About RCID

The Ph.D. in Rhetorics, Communication, and Information Design (RCID)
is a relatively new program, enrolling its first students in August 2005. The RCID program is located in the College of Architecture, Arts, and Humanities (AAH) at Clemson University, in Clemson, South Carolina, in the upstate region near the Blue Ridge Mountains and on Lake Hartwell. Clemson is situated about 2 hours from Atlanta, GA; Charlotte, NC; Columbia, SC; and 4 hours from Charleston, SC, on the coast; and is in the Greenville-Spartanburg-Anderson metropolitan area of over one-million people.

The RCID program—not being located in any academic department, but in the College of AAH—has a Director who is responsible for the program and who works with and reports to the Dean of AAH. The Director also Chairs and works with the RCID Advisory Committee (RCID AC), which is composed of faculty as well as students in the program.

Rhetorics, Communication, and Information Design is an academic-professional degree, preparing students to conduct research and to disseminate their findings through teaching in the university and through publishing in professional and popular journals. RCID prepares students, through research, to be consultants for and to work within industry, government, and nonprofit organizations. RCID prepares students to be professionals in traditional and emerging economies. At present, virtually all of the students wish to work primarily in academia. We expect that they will be of value to the growing demand for innovative faculty in colleges of liberal arts and humanities: Specifically in Departments of Art, Communication Studies, English, Rhetorics, Writing, New Media, as well as Departments and Centers whose names have yet been determined in an ever-emerging economy for undergraduate and graduate education.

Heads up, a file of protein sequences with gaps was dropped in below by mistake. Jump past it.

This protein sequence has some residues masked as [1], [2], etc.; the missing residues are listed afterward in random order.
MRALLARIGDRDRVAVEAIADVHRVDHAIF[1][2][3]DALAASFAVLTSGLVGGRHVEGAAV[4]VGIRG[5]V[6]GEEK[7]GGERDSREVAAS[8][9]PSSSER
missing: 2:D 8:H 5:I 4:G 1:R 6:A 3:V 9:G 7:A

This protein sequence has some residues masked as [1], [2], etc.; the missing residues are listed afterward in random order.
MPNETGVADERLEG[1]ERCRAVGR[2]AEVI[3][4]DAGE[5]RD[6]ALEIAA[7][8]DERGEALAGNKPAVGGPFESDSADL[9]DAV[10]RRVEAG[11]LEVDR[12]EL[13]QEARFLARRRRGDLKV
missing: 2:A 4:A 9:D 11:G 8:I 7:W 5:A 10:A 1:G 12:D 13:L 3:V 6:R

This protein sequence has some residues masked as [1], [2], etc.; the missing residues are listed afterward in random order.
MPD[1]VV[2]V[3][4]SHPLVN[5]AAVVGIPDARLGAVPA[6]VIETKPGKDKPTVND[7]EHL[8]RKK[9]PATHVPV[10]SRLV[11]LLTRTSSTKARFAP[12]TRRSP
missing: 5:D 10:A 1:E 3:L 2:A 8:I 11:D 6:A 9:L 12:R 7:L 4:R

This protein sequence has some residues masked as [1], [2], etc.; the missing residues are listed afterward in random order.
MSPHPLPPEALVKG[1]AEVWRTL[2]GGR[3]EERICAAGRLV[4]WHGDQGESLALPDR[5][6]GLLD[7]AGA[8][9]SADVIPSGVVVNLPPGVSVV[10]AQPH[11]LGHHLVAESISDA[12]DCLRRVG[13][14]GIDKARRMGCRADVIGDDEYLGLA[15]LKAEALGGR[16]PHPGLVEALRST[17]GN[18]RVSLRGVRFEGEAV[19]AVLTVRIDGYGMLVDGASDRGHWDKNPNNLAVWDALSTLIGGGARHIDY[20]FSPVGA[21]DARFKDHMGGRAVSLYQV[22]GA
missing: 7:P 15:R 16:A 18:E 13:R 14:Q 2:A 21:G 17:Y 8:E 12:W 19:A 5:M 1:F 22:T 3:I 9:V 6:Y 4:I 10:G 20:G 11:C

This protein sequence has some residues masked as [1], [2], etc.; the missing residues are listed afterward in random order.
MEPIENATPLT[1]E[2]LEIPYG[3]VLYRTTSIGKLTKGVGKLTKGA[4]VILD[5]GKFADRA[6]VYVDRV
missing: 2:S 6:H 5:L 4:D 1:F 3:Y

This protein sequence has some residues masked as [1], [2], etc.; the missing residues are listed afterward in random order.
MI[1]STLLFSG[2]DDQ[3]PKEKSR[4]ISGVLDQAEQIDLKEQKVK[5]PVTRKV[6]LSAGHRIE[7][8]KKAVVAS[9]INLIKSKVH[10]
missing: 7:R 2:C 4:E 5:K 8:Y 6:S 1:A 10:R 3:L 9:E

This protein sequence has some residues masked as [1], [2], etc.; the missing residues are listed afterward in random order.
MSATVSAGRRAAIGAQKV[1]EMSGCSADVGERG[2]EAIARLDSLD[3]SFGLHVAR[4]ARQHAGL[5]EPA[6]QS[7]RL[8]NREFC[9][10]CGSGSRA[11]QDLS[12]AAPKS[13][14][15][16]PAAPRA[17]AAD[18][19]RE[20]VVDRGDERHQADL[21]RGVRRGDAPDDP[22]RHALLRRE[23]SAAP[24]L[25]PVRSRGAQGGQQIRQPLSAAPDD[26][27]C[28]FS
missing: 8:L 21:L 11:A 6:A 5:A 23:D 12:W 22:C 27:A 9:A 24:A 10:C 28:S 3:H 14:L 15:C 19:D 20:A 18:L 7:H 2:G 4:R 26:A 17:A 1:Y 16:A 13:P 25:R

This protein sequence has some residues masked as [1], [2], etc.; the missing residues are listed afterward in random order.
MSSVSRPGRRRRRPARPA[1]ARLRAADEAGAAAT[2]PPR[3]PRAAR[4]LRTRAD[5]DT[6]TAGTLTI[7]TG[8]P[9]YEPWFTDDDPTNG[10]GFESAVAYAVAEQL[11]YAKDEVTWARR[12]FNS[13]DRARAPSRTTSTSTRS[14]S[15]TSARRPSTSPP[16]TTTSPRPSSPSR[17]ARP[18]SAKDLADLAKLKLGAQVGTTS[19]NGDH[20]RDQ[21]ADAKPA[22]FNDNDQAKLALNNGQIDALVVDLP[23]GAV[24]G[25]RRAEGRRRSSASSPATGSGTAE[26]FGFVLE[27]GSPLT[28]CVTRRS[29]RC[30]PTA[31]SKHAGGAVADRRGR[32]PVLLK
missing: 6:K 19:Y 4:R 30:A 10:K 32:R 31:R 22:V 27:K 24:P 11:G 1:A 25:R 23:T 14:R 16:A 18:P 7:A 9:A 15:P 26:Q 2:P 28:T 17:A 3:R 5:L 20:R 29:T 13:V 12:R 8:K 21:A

The first word of the name of the program, "Rhetorics," is in plural form. It may be peculiar in this form for some readers, but it acknowledges that there is more than one rhetoric, for there is more than one culture. Rhetoric(s)—in its singular-plural possibilities—establishes the conditions for How we discover not only the available means but also innovative forms of living, working, and playing together, across a multitude of cultures, with others. Through rhetoric(s) we not only build cultures but also construct multiple linkages among them. All rhetorics, therefore, are the cultural means of producing and realizing the everyday cultural business for

determining public policies for tomorrow's actions (in the parliamentary system, deliberative discourses),